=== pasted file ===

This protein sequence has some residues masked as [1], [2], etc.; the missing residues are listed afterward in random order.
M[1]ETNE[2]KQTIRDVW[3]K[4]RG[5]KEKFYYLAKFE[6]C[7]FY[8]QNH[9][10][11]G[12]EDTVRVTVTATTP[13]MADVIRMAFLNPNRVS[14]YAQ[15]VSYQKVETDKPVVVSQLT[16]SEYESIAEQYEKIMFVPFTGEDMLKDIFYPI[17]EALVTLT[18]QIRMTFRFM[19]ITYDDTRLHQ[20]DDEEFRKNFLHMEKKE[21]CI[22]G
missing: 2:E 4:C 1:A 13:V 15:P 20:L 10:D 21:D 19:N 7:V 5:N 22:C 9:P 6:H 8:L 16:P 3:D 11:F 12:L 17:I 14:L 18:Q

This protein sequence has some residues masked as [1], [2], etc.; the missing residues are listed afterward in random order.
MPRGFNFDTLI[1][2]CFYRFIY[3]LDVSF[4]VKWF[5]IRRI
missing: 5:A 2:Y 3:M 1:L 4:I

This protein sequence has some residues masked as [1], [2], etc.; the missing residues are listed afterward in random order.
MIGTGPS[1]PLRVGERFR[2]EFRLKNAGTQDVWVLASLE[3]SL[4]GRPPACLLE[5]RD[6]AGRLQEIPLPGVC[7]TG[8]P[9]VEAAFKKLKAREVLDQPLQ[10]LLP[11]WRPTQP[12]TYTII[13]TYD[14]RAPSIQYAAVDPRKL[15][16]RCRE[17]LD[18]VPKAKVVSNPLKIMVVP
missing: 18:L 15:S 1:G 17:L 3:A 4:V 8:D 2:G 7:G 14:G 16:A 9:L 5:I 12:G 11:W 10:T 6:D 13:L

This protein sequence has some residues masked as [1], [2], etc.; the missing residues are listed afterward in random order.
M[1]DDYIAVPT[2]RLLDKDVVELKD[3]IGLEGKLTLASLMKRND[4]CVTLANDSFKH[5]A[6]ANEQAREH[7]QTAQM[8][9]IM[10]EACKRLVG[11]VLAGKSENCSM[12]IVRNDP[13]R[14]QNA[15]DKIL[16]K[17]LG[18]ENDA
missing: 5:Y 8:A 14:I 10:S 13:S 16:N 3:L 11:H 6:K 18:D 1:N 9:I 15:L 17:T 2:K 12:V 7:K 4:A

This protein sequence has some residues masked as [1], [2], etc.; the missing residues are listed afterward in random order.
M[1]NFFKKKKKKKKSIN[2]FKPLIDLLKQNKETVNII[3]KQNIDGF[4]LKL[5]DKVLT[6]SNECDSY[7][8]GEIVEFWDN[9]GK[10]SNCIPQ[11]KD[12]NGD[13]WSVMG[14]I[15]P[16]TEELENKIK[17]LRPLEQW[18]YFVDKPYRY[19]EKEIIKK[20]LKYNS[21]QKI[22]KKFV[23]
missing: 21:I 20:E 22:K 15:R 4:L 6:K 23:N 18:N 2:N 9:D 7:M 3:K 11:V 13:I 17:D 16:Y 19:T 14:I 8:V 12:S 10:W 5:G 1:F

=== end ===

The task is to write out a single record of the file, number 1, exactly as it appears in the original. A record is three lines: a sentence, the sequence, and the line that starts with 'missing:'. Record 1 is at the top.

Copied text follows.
This protein sequence has some residues masked as [1], [2], etc.; the missing residues are listed afterward in random order.
M[1]ETNE[2]KQTIRDVW[3]K[4]RG[5]KEKFYYLAKFE[6]C[7]FY[8]QNH[9][10][11]G[12]EDTVRVTVTATTP[13]MADVIRMAFLNPNRVS[14]YAQ[15]VSYQKVETDKPVVVSQLT[16]SEYESIAEQYEKIMFVPFTGEDMLKDIFYPI[17]EALVTLT[18]QIRMTFRFM[19]ITYDDTRLHQ[20]DDEEFRKNFLHMEKKE[21]CI[22]G
missing: 2:E 4:C 1:A 13:V 15:P 20:L 10:D 21:D 19:N 7:V 5:N 22:C 9:P 6:H 8:L 16:P 3:D 11:F 12:L 17:I 14:L 18:Q